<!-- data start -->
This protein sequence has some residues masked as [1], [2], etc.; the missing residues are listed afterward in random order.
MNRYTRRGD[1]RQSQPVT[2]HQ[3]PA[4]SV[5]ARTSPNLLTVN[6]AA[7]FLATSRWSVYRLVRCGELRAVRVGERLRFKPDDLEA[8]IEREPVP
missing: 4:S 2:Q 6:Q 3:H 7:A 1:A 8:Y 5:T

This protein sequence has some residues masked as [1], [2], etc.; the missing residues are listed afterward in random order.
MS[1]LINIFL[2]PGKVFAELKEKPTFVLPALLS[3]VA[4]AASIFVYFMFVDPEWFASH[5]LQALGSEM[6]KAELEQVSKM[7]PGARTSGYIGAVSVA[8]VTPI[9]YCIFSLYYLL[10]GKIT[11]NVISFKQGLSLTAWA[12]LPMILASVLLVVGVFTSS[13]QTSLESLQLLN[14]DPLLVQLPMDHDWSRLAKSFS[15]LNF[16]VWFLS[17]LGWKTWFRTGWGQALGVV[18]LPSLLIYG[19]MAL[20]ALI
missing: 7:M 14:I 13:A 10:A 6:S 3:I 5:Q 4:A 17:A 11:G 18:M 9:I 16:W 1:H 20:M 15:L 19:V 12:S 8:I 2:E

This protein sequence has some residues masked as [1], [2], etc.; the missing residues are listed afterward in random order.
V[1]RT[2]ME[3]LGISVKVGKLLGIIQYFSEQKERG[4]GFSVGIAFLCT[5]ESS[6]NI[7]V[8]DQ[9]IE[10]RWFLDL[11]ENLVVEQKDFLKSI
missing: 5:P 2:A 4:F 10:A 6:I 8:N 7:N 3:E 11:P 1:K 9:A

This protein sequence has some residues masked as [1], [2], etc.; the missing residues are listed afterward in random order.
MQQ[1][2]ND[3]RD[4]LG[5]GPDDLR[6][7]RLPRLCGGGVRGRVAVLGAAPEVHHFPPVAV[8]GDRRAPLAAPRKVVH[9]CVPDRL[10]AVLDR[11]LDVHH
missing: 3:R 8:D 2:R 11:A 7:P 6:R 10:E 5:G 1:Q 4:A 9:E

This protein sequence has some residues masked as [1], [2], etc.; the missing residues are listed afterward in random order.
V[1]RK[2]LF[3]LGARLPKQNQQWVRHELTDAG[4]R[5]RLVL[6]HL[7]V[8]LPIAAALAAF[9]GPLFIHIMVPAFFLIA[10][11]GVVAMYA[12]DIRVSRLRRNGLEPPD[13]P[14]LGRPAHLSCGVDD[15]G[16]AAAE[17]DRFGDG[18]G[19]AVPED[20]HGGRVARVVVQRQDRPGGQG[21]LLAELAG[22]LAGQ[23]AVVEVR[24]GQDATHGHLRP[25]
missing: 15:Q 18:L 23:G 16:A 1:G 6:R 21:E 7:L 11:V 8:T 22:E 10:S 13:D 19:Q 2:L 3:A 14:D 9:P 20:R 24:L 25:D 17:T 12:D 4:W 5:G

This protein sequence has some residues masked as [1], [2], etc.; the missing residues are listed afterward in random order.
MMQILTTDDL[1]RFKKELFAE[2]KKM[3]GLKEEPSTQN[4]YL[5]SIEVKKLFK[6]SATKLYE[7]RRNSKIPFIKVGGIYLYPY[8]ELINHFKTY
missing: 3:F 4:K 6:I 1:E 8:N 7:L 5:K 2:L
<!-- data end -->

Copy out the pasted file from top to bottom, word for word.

This protein sequence has some residues masked as [1], [2], etc.; the missing residues are listed afterward in random order.
MNRYTRRGD[1]RQSQPVT[2]HQ[3]PA[4]SV[5]ARTSPNLLTVN[6]AA[7]FLATSRWSVYRLVRCGELRAVRVGERLRFKPDDLEA[8]IEREPVP
missing: 4:S 2:Q 6:Q 3:H 7:A 1:A 8:Y 5:T

This protein sequence has some residues masked as [1], [2], etc.; the missing residues are listed afterward in random order.
MS[1]LINIFL[2]PGKVFAELKEKPTFVLPALLS[3]VA[4]AASIFVYFMFVDPEWFASH[5]LQALGSEM[6]KAELEQVSKM[7]PGARTSGYIGAVSVA[8]VTPI[9]YCIFSLYYLL[10]GKIT[11]NVISFKQGLSLTAWA[12]LPMILASVLLVVGVFTSS[13]QTSLESLQLLN[14]DPLLVQLPMDHDWSRLAKSFS[15]LNF[16]VWFLS[17]LGWKTWFRTGWGQALGVV[18]LPSLLIYG[19]MAL[20]ALI
missing: 7:M 14:I 13:A 10:A 6:S 3:I 5:Q 4:A 17:A 11:G 18:M 9:I 16:W 1:H 20:M 15:L 19:V 12:S 8:I 2:E

This protein sequence has some residues masked as [1], [2], etc.; the missing residues are listed afterward in random order.
V[1]RT[2]ME[3]LGISVKVGKLLGIIQYFSEQKERG[4]GFSVGIAFLCT[5]ESS[6]NI[7]V[8]DQ[9]IE[10]RWFLDL[11]ENLVVEQKDFLKSI
missing: 5:P 2:A 4:F 10:A 6:I 8:N 7:N 3:E 11:P 1:K 9:A

This protein sequence has some residues masked as [1], [2], etc.; the missing residues are listed afterward in random order.
MQQ[1][2]ND[3]RD[4]LG[5]GPDDLR[6][7]RLPRLCGGGVRGRVAVLGAAPEVHHFPPVAV[8]GDRRAPLAAPRKVVH[9]CVPDRL[10]AVLDR[11]LDVHH
missing: 3:R 8:D 2:R 11:A 7:P 6:R 10:E 5:G 1:Q 4:A 9:E

This protein sequence has some residues masked as [1], [2], etc.; the missing residues are listed afterward in random order.
V[1]RK[2]LF[3]LGARLPKQNQQWVRHELTDAG[4]R[5]RLVL[6]HL[7]V[8]LPIAAALAAF[9]GPLFIHIMVPAFFLIA[10][11]GVVAMYA[12]DIRVSRLRRNGLEPPD[13]P[14]LGRPAHLSCGVDD[15]G[16]AAAE[17]DRFGDG[18]G[19]AVPED[20]HGGRVARVVVQRQDRPGGQG[21]LLAELAG[22]LAGQ[23]AVVEVR[24]GQDATHGHLRP[25]
missing: 15:Q 18:L 23:G 16:A 1:G 6:R 21:E 7:L 11:V 8:T 22:E 10:S 13:D 19:Q 2:L 3:A 14:D 9:P 20:R 24:L 25:D 17:T 12:D 4:W 5:G

This protein sequence has some residues masked as [1], [2], etc.; the missing residues are listed afterward in random order.
MMQILTTDDL[1]RFKKELFAE[2]KKM[3]GLKEEPSTQN[4]YL[5]SIEVKKLFK[6]SATKLYE[7]RRNSKIPFIKVGGIYLYPY[8]ELINHFKTY
missing: 3:F 4:K 6:I 1:E 8:N 7:L 5:K 2:L